Innovate or Die: Why What Worked for Other Podcasts Won’t Grow Your Show

By Jeremy Enns

By Jeremy Enns

By Jeremy Enns

As far as corporate buzzwords go, “Innovation” is surely one of the best.

The reason, I think, is that every company knows that if they want to stand out and stay relevant, they need to innovate. But when it comes to the actual innovation…

Well, let’s just say innovation is easier said than done.

And so, in the absence of doing, it gets said.

A lot.

Hence the buzzword.

As creators and entrepreneurs, it’s easy to snicker at the suits while ignoring that we face the same challenge.

If we want to stand out and stay relevant, we need to innovate as well.

And while innovation is almost certainly harder to come to by a boardroom committee, it’s no easy feat for any of us.

A quick scroll through your podcast app proves the point.

Pick a topic at random and do a keyword search.

Invariably, you’ll find dozens of shows that fall into a small handful of archetypes.

Within these archetypes—expert interviews, co-hosted banter, guru-hosted solo episodes, etc—shows tend to have similar cover art styles, similar descriptions, similar topics, and similar (if not identical) guest lists.

Not a whole lot of innovation in other words.

Of course, if they every one of these shows had thousands of listeners, it wouldn’t be an issue.

But they don’t.

The median podcast, after all, gets less than 50 downloads per episode, with less than 1% of all shows reaching 5,000 downloads per episode.

Clearly, the imitation game isn’t working.

Which means if you want atypical results your best is to create an atypical podcast.

Said differently, you need to innovate.

Today, everyone knows that the easiest way to grow a podcast audience was to start your show in 2015.

When I first started producing podcasts in that era, I had plenty of clients with (what would now be considered) generic interview shows that grew to 50k downloads per episode, all without any real marketing.

It’s easy to say they got lucky.

That they were simply in the right place at the right time.

And that’s true.

But that explanation misses a key factor in their success: They offered a unique and compelling (though easily overlooked) innovation.

From our current standpoint, the innovation is hard to see.

The typical show in 2015 consisted of broad content with basic production quality, after all.

Compared to shows today, they weren’t doing anything terribly innovative, in other words.

The innovation, however, wasn’t related to their show format, however, but in bringing their content to the podcast medium in the first place.

In a world where many niches didn’t have even one decent podcast on the topic, that innovation was enough to stand out and build a significant audience.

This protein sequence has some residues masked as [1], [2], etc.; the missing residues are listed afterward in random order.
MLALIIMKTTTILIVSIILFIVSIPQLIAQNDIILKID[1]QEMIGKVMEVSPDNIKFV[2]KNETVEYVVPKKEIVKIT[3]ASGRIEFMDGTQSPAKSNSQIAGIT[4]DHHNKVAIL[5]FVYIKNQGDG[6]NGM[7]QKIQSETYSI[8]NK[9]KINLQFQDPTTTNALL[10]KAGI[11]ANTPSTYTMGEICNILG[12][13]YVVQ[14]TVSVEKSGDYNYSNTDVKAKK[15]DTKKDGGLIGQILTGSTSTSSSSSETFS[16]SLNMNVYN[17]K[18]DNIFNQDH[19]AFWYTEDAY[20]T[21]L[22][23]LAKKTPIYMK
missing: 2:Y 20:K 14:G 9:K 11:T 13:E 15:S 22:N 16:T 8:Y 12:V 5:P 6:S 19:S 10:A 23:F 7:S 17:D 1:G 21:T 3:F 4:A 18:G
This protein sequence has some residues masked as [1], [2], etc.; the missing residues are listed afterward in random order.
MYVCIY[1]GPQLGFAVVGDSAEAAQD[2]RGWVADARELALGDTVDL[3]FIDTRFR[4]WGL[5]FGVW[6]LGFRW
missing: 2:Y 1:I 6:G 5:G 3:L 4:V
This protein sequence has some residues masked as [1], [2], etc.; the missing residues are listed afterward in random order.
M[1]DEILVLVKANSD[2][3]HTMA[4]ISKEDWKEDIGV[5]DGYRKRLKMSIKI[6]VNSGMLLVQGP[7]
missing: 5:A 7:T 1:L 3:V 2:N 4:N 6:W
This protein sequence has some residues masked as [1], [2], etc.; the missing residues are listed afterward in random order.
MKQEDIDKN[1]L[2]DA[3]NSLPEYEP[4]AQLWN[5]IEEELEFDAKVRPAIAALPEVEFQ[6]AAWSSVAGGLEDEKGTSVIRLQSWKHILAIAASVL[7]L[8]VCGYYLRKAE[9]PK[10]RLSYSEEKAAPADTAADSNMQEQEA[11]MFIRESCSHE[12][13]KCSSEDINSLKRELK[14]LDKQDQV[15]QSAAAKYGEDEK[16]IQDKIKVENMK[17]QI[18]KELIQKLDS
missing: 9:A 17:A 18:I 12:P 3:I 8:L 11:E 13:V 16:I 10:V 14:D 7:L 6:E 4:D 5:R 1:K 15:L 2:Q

But times change.

A decade later, podcasting is in a different era.

While a podcast interviewing experts in your field might have been fresh and innovative 10 years ago, today it is boring, trite, played out, and generic.

Many of those early podcasters have found this out the hard way themselves—having tried to replicate the blueprint that served them in the past on new shows, only to struggle to acquire more than a few hundred listeners.

This isn’t to say you shouldn’t do an interview (or any other type of) podcast, mind you.

Just that if you want to stand out, you’ll need to offer some additional compelling layer of innovation on top of your chosen format.

Something that solves an unmet need or desire in your audience.

Or offers a surprising and refreshing twist on your topic.

This innovation can come in many ways, including your show’s format, target audience, topic, the angle you take to explore that topic, or some combination of all of these.

No matter how crowded, how evolved, how settled, there are endless innovations to be made on every topic.

All you need is one of them that resonates.

The first step is familiarizing yourself with the typical show on your topic.

  • What does it look like?
  • What does it sound like?
  • What does it feel like?
  • What promise does it make?
  • What topics does it cover?

This is your blueprint to getting to 50 downloads an episode.

If you want to go beyond that, you’ll need to find some angle, some edge, some innovation.

Something that from the first glance, catches the eye of your ideal listener, draws them in, and makes it clear that unlike the other shows on your topic, yours offers something they haven’t quite seen before.

Something new

Something surprising.

Something refreshing.

Something they didn’t know they’d been missing until they came across it.

And now that they’ve found it, something they won’t soon be letting go of.

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